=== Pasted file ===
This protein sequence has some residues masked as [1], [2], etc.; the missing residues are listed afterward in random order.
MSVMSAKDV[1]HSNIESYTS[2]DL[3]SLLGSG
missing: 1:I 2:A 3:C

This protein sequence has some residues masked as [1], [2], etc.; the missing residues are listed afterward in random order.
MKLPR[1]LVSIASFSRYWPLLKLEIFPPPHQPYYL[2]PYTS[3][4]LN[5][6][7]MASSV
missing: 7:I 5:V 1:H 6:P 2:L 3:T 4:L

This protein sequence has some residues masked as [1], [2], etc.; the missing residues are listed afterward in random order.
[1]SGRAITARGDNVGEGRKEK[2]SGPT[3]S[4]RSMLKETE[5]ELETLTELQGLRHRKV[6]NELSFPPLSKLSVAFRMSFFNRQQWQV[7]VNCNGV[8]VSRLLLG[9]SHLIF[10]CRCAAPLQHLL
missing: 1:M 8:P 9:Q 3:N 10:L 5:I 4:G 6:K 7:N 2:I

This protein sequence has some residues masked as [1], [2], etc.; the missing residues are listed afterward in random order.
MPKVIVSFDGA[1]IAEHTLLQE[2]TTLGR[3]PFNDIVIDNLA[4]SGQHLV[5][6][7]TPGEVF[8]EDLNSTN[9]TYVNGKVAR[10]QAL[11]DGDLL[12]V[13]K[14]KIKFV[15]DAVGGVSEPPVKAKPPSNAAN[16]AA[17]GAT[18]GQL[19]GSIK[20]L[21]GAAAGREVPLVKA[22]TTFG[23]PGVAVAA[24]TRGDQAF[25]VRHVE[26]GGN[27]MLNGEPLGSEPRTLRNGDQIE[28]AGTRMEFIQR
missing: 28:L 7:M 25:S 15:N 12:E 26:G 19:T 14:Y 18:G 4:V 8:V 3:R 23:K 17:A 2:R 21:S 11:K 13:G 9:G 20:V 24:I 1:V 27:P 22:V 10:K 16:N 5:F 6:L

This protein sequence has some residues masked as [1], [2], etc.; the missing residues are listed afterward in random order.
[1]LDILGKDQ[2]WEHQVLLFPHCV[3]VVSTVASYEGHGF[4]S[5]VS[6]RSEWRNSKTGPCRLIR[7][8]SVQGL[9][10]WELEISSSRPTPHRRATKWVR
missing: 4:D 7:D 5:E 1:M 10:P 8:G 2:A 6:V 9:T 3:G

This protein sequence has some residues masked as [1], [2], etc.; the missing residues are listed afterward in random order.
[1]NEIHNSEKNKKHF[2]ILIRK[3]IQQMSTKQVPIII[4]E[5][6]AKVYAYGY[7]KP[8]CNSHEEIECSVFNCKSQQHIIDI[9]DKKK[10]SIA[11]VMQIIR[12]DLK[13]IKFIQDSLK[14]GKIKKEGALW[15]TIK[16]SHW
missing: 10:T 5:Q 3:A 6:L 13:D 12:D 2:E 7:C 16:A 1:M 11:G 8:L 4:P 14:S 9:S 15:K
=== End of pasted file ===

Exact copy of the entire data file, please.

This protein sequence has some residues masked as [1], [2], etc.; the missing residues are listed afterward in random order.
MSVMSAKDV[1]HSNIESYTS[2]DL[3]SLLGSG
missing: 1:I 2:A 3:C

This protein sequence has some residues masked as [1], [2], etc.; the missing residues are listed afterward in random order.
MKLPR[1]LVSIASFSRYWPLLKLEIFPPPHQPYYL[2]PYTS[3][4]LN[5][6][7]MASSV
missing: 7:I 5:V 1:H 6:P 2:L 3:T 4:L

This protein sequence has some residues masked as [1], [2], etc.; the missing residues are listed afterward in random order.
[1]SGRAITARGDNVGEGRKEK[2]SGPT[3]S[4]RSMLKETE[5]ELETLTELQGLRHRKV[6]NELSFPPLSKLSVAFRMSFFNRQQWQV[7]VNCNGV[8]VSRLLLG[9]SHLIF[10]CRCAAPLQHLL
missing: 1:M 8:P 9:Q 3:N 10:L 5:I 4:G 6:K 7:N 2:I

This protein sequence has some residues masked as [1], [2], etc.; the missing residues are listed afterward in random order.
MPKVIVSFDGA[1]IAEHTLLQE[2]TTLGR[3]PFNDIVIDNLA[4]SGQHLV[5][6][7]TPGEVF[8]EDLNSTN[9]TYVNGKVAR[10]QAL[11]DGDLL[12]V[13]K[14]KIKFV[15]DAVGGVSEPPVKAKPPSNAAN[16]AA[17]GAT[18]GQL[19]GSIK[20]L[21]GAAAGREVPLVKA[22]TTFG[23]PGVAVAA[24]TRGDQAF[25]VRHVE[26]GGN[27]MLNGEPLGSEPRTLRNGDQIE[28]AGTRMEFIQR
missing: 28:L 7:M 25:S 15:N 12:E 26:G 19:T 14:Y 18:G 4:V 8:V 3:R 23:K 17:A 2:R 21:S 11:K 13:G 9:G 20:V 24:I 1:V 27:P 22:V 10:K 16:N 5:F 6:L

This protein sequence has some residues masked as [1], [2], etc.; the missing residues are listed afterward in random order.
[1]LDILGKDQ[2]WEHQVLLFPHCV[3]VVSTVASYEGHGF[4]S[5]VS[6]RSEWRNSKTGPCRLIR[7][8]SVQGL[9][10]WELEISSSRPTPHRRATKWVR
missing: 4:D 7:D 5:E 1:M 10:P 8:G 2:A 6:V 9:T 3:G

This protein sequence has some residues masked as [1], [2], etc.; the missing residues are listed afterward in random order.
[1]NEIHNSEKNKKHF[2]ILIRK[3]IQQMSTKQVPIII[4]E[5][6]AKVYAYGY[7]KP[8]CNSHEEIECSVFNCKSQQHIIDI[9]DKKK[10]SIA[11]VMQIIR[12]DLK[13]IKFIQDSLK[14]GKIKKEGALW[15]TIK[16]SHW
missing: 10:T 5:Q 3:A 6:L 13:D 12:D 2:E 7:C 16:A 1:M 11:G 8:L 4:P 14:S 9:S 15:K